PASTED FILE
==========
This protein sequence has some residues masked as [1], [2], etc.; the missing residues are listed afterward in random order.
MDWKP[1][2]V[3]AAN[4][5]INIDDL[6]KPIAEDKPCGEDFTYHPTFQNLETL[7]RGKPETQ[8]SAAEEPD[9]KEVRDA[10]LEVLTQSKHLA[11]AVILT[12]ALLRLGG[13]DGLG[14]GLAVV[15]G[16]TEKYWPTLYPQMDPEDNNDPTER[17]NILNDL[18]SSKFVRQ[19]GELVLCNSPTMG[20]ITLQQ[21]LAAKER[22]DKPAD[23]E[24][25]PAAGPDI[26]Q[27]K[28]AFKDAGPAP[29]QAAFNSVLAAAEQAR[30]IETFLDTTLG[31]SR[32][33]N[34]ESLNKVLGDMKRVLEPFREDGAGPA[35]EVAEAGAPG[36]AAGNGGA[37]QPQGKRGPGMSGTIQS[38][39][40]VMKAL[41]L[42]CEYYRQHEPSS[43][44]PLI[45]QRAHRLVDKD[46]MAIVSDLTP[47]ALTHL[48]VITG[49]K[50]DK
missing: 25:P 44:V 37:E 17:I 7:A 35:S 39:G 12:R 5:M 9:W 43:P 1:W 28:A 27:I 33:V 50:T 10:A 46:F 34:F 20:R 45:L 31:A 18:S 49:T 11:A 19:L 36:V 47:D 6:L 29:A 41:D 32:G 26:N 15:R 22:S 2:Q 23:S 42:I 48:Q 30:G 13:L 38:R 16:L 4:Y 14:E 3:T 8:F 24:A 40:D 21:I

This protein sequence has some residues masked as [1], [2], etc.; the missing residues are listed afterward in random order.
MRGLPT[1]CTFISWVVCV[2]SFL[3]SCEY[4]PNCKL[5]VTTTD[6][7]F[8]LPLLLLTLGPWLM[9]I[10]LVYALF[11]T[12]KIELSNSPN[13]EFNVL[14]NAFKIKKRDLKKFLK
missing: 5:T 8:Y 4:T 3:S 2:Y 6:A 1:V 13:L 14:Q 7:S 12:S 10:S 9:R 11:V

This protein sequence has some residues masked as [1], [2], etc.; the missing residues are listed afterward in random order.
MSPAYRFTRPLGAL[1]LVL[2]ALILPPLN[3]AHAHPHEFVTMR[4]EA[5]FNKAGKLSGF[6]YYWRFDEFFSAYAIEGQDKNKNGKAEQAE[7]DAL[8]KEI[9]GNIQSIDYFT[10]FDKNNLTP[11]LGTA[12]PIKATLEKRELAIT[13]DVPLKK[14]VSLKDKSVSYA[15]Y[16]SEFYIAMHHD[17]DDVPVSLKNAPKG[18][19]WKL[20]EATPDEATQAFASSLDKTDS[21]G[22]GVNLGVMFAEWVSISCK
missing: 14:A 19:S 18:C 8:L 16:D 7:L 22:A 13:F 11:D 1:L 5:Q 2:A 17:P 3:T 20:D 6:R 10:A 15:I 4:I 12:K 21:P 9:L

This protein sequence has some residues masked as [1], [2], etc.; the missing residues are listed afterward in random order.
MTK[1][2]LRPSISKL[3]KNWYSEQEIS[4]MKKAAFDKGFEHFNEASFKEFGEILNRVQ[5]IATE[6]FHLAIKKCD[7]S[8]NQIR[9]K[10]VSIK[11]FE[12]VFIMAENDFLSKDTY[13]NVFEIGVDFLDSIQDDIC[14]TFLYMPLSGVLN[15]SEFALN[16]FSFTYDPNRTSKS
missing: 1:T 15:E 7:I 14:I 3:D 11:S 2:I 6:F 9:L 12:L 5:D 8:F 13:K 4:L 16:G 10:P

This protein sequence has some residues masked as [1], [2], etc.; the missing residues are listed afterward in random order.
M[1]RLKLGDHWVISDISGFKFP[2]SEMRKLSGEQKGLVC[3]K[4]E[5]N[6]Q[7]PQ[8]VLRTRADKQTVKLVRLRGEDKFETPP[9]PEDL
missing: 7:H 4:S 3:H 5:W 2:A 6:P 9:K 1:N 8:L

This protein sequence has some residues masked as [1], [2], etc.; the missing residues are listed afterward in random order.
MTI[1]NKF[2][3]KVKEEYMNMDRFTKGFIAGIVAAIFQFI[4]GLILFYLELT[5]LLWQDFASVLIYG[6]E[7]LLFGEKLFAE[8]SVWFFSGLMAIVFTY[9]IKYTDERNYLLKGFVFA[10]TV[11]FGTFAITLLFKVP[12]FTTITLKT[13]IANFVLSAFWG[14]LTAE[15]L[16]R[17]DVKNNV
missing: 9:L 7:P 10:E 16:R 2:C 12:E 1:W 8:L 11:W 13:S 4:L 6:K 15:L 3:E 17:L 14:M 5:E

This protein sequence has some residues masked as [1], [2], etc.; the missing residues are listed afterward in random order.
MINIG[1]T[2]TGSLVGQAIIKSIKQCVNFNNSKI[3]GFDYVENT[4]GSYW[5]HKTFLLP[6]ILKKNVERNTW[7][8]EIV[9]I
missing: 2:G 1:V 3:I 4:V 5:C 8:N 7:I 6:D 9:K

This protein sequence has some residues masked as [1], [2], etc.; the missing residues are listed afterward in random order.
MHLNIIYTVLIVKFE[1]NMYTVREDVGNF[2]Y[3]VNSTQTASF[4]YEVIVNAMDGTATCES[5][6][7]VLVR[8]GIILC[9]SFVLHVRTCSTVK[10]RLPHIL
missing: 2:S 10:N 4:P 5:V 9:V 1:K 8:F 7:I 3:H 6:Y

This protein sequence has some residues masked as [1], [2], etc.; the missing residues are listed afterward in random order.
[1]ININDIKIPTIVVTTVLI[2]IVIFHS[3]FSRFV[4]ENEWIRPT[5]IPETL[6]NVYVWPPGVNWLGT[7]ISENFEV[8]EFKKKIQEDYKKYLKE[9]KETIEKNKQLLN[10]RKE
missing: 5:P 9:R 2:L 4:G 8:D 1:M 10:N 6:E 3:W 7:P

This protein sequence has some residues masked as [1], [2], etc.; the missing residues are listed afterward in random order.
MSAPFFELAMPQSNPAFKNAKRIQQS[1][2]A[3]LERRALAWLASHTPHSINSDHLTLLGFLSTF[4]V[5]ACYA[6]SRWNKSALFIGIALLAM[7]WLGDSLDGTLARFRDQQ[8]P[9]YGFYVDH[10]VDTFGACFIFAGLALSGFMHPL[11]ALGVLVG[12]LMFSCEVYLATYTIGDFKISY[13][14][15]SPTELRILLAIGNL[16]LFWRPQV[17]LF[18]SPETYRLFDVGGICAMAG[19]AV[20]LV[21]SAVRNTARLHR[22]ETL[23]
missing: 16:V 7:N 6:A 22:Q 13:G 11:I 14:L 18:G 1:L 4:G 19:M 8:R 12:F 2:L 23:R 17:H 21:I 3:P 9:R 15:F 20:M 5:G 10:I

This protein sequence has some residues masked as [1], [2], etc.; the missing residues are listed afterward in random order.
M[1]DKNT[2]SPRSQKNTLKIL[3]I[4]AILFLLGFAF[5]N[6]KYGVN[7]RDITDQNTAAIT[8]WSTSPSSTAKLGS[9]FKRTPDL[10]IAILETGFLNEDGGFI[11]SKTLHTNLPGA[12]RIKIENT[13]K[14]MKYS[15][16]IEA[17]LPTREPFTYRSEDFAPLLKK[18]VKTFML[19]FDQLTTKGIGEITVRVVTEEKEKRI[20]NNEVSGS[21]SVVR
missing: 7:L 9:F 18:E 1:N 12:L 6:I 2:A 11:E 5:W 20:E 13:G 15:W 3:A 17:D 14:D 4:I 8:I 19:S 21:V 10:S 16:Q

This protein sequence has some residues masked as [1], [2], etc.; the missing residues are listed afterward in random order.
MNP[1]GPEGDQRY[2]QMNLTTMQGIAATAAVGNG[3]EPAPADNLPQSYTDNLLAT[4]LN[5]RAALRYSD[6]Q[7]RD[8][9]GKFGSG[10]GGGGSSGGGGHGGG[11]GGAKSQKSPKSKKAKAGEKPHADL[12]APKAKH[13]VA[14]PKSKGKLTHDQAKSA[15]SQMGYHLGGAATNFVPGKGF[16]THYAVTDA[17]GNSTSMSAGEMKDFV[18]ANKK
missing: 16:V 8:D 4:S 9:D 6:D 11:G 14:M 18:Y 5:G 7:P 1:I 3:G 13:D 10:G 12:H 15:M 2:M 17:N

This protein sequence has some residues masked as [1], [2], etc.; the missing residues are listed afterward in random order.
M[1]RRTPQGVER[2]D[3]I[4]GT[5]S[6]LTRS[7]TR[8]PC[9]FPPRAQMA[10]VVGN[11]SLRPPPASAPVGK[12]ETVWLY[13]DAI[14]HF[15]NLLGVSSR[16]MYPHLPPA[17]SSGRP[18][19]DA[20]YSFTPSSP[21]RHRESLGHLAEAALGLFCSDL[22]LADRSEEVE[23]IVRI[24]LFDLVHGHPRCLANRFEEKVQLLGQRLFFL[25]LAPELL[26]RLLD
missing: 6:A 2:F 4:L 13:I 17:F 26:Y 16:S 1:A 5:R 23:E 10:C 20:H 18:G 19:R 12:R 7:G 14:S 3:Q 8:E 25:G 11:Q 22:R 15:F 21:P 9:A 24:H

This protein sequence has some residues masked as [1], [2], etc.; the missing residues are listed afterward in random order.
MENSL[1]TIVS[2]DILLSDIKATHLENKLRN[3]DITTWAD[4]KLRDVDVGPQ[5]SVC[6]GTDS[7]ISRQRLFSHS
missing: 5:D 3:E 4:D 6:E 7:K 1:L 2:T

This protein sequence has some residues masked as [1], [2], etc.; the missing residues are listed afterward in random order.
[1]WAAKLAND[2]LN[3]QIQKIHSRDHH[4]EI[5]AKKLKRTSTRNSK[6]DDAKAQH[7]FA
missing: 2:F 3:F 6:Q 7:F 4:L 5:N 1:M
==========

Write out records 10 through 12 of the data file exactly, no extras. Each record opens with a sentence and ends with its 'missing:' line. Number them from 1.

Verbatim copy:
This protein sequence has some residues masked as [1], [2], etc.; the missing residues are listed afterward in random order.
MSAPFFELAMPQSNPAFKNAKRIQQS[1][2]A[3]LERRALAWLASHTPHSINSDHLTLLGFLSTF[4]V[5]ACYA[6]SRWNKSALFIGIALLAM[7]WLGDSLDGTLARFRDQQ[8]P[9]YGFYVDH[10]VDTFGACFIFAGLALSGFMHPL[11]ALGVLVG[12]LMFSCEVYLATYTIGDFKISY[13][14][15]SPTELRILLAIGNL[16]LFWRPQV[17]LF[18]SPETYRLFDVGGICAMAG[19]AV[20]LV[21]SAVRNTARLHR[22]ETL[23]
missing: 16:V 7:N 6:A 22:Q 13:G 11:I 14:L 18:G 1:L 4:G 19:M 8:R 12:F 2:L 23:R 17:H 21:I 3:P 9:R 15:F 20:M 5:G 10:I

This protein sequence has some residues masked as [1], [2], etc.; the missing residues are listed afterward in random order.
M[1]DKNT[2]SPRSQKNTLKIL[3]I[4]AILFLLGFAF[5]N[6]KYGVN[7]RDITDQNTAAIT[8]WSTSPSSTAKLGS[9]FKRTPDL[10]IAILETGFLNEDGGFI[11]SKTLHTNLPGA[12]RIKIENT[13]K[14]MKYS[15][16]IEA[17]LPTREPFTYRSEDFAPLLKK[18]VKTFML[19]FDQLTTKGIGEITVRVVTEEKEKRI[20]NNEVSGS[21]SVVR
missing: 7:L 9:F 18:E 1:N 12:L 6:I 2:A 11:E 5:W 20:E 13:G 15:W 3:A 17:D 14:D 4:I 8:I 19:S 21:V 10:S 16:Q

This protein sequence has some residues masked as [1], [2], etc.; the missing residues are listed afterward in random order.
MNP[1]GPEGDQRY[2]QMNLTTMQGIAATAAVGNG[3]EPAPADNLPQSYTDNLLAT[4]LN[5]RAALRYSD[6]Q[7]RD[8][9]GKFGSG[10]GGGGSSGGGGHGGG[11]GGAKSQKSPKSKKAKAGEKPHADL[12]APKAKH[13]VA[14]PKSKGKLTHDQAKSA[15]SQMGYHLGGAATNFVPGKGF[16]THYAVTDA[17]GNSTSMSAGEMKDFV[18]ANKK
missing: 16:V 8:D 4:S 9:D 6:D 11:G 14:M 18:Y 5:G 7:P 1:I 3:G 13:D 10:G 12:H 15:M 2:M 17:N